Rick van Haasteren

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Rick van Haasteren is a Dutch entrepreneur. Rick started SiteGuru in 2018 and is based in Katwijk.[1]

Rick van Haasteren, founder of SiteGuruRick van Haasteren, founder of SiteGuru




@rickhaasteren (244 followers)


@rickhaasteren (123 followers)


Early Career

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Rick started SiteGuru in 2018. They detail the beginnings of their company in their Starter Story interview: [1]

Q: How did you get started on SiteGuru?

I’ve been working on side projects for as long as I can remember. I’ve built an online HTML course, a travel blog, and many other things - some successes, mostly failures. Although I think failure isn’t the right word. I wasn’t always able to capture a big audience or make it profitable, but I always had fun and learned tons of new things.

One of the things I built is a wine webshop that specializes in South-African wines. I run it together with my wife. I can tell you, starting a business together is a great way to test your relationship. The webshop is doing great, and an extra benefit is that we always have plenty of good wines if we feel like opening a bottle.

During my day job as a project manager at an internet agency, we would launch new websites every few weeks. I noticed that with every launch, there would be a couple of small issues that affected the website’s performance in search engines. A missing meta description, a few big images making the site really slow, or a no-index tag that was missed. Ough!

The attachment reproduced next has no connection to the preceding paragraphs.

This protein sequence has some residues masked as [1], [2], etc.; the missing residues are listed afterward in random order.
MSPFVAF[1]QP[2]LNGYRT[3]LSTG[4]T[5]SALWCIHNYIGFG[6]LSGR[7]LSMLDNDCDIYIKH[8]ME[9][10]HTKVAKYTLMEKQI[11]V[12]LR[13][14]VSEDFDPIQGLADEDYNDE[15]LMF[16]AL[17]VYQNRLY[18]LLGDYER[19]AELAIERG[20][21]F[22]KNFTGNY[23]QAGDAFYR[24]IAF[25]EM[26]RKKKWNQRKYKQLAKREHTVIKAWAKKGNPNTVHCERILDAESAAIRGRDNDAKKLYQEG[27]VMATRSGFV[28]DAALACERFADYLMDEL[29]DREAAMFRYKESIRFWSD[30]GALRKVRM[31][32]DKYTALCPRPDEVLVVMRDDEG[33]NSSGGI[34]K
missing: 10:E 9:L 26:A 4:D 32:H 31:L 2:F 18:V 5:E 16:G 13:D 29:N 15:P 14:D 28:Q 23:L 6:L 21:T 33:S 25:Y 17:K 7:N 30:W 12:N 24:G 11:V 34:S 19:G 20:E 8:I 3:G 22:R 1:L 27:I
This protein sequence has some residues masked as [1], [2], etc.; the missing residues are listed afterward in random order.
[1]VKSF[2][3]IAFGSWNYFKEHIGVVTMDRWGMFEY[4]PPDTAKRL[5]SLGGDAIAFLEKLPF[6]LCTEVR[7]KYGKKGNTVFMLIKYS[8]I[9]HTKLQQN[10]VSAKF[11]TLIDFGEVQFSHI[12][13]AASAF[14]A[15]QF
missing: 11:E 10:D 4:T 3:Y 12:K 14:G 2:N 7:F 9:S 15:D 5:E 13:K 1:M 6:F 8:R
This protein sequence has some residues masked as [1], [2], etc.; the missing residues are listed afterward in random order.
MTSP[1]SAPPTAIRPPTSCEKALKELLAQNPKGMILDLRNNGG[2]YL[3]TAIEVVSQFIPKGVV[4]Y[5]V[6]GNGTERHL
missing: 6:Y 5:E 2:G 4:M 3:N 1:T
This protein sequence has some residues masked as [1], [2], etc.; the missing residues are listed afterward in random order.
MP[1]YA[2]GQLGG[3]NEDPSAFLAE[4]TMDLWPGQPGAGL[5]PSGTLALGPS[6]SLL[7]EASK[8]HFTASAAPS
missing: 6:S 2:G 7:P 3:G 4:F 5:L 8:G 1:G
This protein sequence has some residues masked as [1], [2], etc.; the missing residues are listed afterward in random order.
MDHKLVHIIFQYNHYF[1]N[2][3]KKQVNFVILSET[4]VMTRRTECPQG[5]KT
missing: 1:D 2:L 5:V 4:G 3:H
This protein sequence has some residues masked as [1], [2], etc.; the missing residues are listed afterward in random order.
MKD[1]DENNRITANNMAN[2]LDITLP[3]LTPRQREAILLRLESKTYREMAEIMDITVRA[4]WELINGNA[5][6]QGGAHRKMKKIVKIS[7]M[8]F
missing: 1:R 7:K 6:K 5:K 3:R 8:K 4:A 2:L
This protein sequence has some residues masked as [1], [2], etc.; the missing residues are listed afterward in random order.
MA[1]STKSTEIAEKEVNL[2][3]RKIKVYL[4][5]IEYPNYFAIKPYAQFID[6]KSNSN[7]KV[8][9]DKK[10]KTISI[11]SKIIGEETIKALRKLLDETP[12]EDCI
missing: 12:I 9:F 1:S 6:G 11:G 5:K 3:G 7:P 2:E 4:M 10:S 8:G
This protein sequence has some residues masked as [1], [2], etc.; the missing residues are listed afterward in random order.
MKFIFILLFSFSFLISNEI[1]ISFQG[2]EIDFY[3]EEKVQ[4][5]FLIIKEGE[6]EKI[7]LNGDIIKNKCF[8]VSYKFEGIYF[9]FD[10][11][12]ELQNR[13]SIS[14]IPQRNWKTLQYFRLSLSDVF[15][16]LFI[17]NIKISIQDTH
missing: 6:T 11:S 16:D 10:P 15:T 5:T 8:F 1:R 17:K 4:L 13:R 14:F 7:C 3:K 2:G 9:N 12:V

I wanted to create a checklist in Excel that our developers could use to make sure they didn’t miss anything. The problem with those checklists is that, well, nobody actually uses them. Instead, I created a tool that checks the homepage and listed the issues. All you had to do is enter the URL and you’d get the results.

> If I would have known how hard it would be to build an SEO tool, I probably never would have started.

I loved the idea of building this into a full-blown website audit tool, but I knew it would be a lot of work. To validate the idea, I took a few weeks to build a minimum viable product. Then, I set up Smartlook, a screen recording tool, and I would spend $10 on Google Ads every day to drive some traffic to the website. Each day, I would get about 10 visitors and I watched their recordings. It was clear that people liked it, but I also saw what wasn’t working, and how I could improve it. It’s a super cheap way to test your product, and it’s almost as good as sitting next to your customers and see them use your product.

I still have my day job and spend time in evenings and weekends building the product.

Source [1]